The dilemma

The Court of Appeal was therefore faced with a dilemma. Could it be right that one of the most common orders in matrimonial proceedings, that the husband transfer his interest in the matrimonial home to his wife, could be thwarted by the husband petitioning for his own bankruptcy, with the result that that interest would pass to his creditors, not to his ex-wife?

It held that it was clearly not. The County Court judge had misunderstood the existing law. It is important to stress ‘the existing law’. The Court of Appeal in the case of Re Pope ex parte Dicksee ([1908] 2KB 169) had held that the financial benefit obtained by the wife under a post-nuptial settlement made by the husband within two years of his bankruptcy in consideration of the wife refraining from taking divorce proceedings against him was valid against the trustee in bankruptcy. This was affirmed in a later case Re Abbott (a bankrupt) ([1983] 1 Chancery 45), which confirmed that an ancillary relief order was normally proof against the claims of the trustee in bankruptcy. Accordingly, contrary to the claim in CG68886 that Haines v Hill had changed the law, the Court of Appeal had simply opined that the law on the relationship between matrimonial orders and bankruptcy remains as it has been for the past 110 years.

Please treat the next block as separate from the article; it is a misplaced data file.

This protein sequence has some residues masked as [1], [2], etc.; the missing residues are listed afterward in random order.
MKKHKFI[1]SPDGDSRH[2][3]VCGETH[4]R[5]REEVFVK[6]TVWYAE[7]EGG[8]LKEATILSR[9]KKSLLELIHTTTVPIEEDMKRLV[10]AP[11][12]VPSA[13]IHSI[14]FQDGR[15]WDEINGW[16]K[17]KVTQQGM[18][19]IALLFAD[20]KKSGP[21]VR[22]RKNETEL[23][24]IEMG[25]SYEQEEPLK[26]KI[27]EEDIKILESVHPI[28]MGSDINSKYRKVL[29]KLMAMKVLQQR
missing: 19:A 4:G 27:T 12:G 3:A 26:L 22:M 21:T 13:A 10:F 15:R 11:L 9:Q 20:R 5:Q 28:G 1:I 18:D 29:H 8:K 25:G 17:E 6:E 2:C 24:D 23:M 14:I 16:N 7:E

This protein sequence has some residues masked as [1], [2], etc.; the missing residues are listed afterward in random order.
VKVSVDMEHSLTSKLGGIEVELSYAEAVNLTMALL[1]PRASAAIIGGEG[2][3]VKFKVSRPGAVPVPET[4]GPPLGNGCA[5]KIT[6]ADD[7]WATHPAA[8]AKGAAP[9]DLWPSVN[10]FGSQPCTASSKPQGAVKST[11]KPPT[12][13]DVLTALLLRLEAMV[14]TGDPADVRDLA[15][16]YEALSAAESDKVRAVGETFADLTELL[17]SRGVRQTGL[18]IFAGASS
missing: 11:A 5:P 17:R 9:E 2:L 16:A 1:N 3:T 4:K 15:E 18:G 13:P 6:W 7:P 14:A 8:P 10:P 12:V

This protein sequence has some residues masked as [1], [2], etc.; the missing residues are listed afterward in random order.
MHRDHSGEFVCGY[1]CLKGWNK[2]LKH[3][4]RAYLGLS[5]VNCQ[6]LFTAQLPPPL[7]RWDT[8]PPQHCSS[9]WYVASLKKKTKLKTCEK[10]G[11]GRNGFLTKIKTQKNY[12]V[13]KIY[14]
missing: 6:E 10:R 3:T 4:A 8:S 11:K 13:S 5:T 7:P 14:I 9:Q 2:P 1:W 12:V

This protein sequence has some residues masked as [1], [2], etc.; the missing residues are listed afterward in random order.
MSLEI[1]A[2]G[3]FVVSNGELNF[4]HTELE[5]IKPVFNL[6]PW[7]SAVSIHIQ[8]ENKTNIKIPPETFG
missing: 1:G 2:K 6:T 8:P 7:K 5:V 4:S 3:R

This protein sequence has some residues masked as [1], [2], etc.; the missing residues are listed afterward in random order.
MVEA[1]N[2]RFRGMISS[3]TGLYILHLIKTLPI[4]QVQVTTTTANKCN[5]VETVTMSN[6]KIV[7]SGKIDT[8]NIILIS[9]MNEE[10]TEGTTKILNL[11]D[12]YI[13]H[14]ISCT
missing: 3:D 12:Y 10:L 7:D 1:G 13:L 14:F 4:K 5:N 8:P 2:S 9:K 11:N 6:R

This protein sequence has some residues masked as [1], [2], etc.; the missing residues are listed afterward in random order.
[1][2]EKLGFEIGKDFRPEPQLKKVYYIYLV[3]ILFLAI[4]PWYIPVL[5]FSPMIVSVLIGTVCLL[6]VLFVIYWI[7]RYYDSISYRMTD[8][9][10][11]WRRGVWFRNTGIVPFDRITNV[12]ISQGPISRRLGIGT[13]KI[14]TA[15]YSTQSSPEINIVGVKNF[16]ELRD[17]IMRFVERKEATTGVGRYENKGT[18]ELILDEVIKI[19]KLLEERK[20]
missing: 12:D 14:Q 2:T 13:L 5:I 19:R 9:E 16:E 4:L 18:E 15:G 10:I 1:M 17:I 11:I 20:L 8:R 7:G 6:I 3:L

The chancellor, Sir Geoffrey Vos, held as correct the proposition that, ‘in the ordinary case, a transferee under a transfer made pursuant to [a property transfer] order is to be regarded as having given consideration (in the sense that word is to be understood in this context) equivalent to the value of the property being transferred, unless the case is an exceptional one where it can be demonstrated that the property transfer order was obtained by fraud or some broadly similar exceptional circumstance’.

The context in Haines v Hill was that parliament requires the district judge in a matrimonial case to give first priority to the infant children of the marriage, so it is inconceivable that parliament would have intended the claims of creditors should prevail over those of the infant child – or as Rex LJ put it: ‘It would be ridiculous to suppose that … it had been intended to abrogate by legislation the decisions in Pope and Abbott to the effect that a wife gave valuable consideration for a property transfer by reason of the release of a right or the compromise of a claim.’

Comparison with TCGA 1992, s 165

The context of the need to protect the wife and infant child in Haines v Hill is very different to the context of TCGA 1992, s 165. Indeed, s 165(1) does not even use the term ‘consideration’. It is dealing with the situation where ‘an individual … makes a disposal otherwise than under a bargain at arm’s length’ of a business asset.